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Huge 2004 Stratospheric Ozone Loss Tied To Solar Storms, Arctic Winds

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  • mtneuman@juno.com
    Huge 2004 Stratospheric Ozone Loss Tied To Solar Storms, Arctic Winds Boulder CO (SPX) Mar 02, 2005 A new study led by the University of Colorado at Boulder
    Message 1 of 2 , Mar 4, 2005
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      Huge 2004 Stratospheric Ozone Loss Tied To Solar Storms, Arctic Winds

      Boulder CO (SPX) Mar 02, 2005
      A new study led by the University of Colorado at Boulder indicates that
      two natural atmospheric processes in 2004 caused the largest decline in
      upper stratospheric ozone ever recorded over the far Northern Hemisphere.
      According to Research Associate Cora Randall of CU-Boulder's Laboratory
      for Atmospheric and Space Physics, nitrogen oxide and nitrogen dioxide
      gases in the upper stratosphere climbed to the highest levels in at least
      two decades in spring 2004.

      The increases led to ozone reductions of up to 60 percent roughly 25
      miles in altitude above Earth's high northern latitudes, said Randall.

      "This decline was completely unexpected," she said. "The findings point
      out a critical need to better understand the processes occurring in the
      ozone layer."

      Randall is chief author of a paper on the subject appearing in the March
      2 online issue of Geophysical Research Letters, published by the American
      Geophysical Union.

      Randall worked with an international team of scientists from the United
      States, Canada and Europe to look at data from seven different
      satellites, concluding both the sun and stratospheric weather were
      responsible for the ozone declines.

      Winds in the upper part of a massive winter low-pressure system that
      confines air over the Arctic region, known as the polar stratospheric
      vortex, sped up in February and March 2004 to become the strongest on
      record, she said.

      The spinning vortex allowed the nitrogen gases, believed by the team to
      have formed at least 20 miles above the stratosphere as a result of
      chemical reactions triggered by energetic particles from the sun, to
      descend more easily into the stratosphere.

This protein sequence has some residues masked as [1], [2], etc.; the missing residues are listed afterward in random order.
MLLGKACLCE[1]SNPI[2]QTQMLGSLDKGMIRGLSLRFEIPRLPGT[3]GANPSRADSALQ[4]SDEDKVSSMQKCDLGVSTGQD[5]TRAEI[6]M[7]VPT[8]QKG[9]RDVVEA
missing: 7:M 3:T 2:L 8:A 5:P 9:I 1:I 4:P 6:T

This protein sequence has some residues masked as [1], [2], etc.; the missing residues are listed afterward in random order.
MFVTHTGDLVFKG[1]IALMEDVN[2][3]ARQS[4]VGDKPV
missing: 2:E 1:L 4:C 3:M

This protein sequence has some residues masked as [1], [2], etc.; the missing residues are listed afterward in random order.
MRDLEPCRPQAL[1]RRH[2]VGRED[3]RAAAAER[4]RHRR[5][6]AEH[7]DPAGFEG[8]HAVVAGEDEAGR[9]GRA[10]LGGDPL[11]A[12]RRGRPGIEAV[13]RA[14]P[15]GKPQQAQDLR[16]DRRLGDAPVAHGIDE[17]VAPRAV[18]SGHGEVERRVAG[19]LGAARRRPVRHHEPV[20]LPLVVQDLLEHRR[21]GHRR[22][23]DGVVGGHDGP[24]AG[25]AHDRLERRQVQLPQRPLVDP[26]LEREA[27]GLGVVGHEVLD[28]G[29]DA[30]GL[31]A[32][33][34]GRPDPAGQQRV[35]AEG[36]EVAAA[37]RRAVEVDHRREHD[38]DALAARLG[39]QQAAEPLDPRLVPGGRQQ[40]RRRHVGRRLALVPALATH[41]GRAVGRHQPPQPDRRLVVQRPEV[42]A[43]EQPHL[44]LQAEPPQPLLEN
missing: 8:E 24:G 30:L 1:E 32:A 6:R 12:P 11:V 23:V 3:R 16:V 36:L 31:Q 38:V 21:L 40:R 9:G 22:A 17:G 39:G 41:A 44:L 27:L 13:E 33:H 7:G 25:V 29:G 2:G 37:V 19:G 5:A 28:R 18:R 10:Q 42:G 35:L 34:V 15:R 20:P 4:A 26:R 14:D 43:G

The increases in the two nitrogen gases - collectively known as NOx - are
      important because they are major players in the stratospheric ozone
      destruction process, said Randall.

      The team concluded that some of the extra NOx seen in the springtime was
      actually formed after huge quantities of energetic particles from the sun
      bombarded Earth's atmosphere during the Halloween solar storms of 2003.

      "No one predicted the dramatic loss of ozone in the upper stratosphere of
      the northern hemisphere in the spring of 2004," she said. "That we can
      still be surprised illustrates the difficulties in separating atmospheric
      effects due to natural and human-induced causes.

      "This study demonstrates that scientists searching for signs of ozone
      recovery need to factor in the atmospheric effects of energetic
      particles, something they do not now do."

      The 2004 enhancements of NOx gases in the upper stratosphere and
      subsequent ozone losses occurred over the Arctic and the northern areas
      of North America, Europe and Asia, said the paper authors.

      Severe ozone losses also can occur during winter and spring in the
      stratosphere at about 12 miles in altitude, driven primarily by very cold
      temperatures, they said.

      Because of seasonal conditions, the researchers are unable to measure the
      precise contributions of solar storms and stratospheric weather to the
      NOx spike seen in the stratosphere last year.

      "No observations of upper atmospheric nitrogen gases are available in the
      polar region in the winter, so the descending NOx cannot be traced to its
      origin," said Randall.

      A form of oxygen, ozone protects life on Earth from the harmful effects
      of ultraviolet radiation. The ozone layer has thinned markedly in high
      latitudes of the Northern and Southern Hemispheres in recent decades,
      primarily due to reactions involving chlorofluorocarbons and other
      industrial gases.

      Scientists believe the 1987 Montreal Protocol, an international agreement
      that has phased out the production and use of such ozone-destroying
      compounds, may allow the protective ozone layer to be restored by the
      middle of this century.

      The research team used data from satellite instruments, including POAM
      II, POAM III, SAGE II, SAGE III, HALOE, MIPAS and OSIRIS for the study.

      Co-authors on the paper include researchers from CU-Boulder, the National
      Oceanic and Atmospheric Administration, NASA, the Harvard-Smithsonian
      Center for Astrophysics in Cambridge, Hampton University and GATS of
      Hampton, Va., York University in Toronto, Chalmers University of
      Technology in Sweden and the Norwegian Institute for Air Research.

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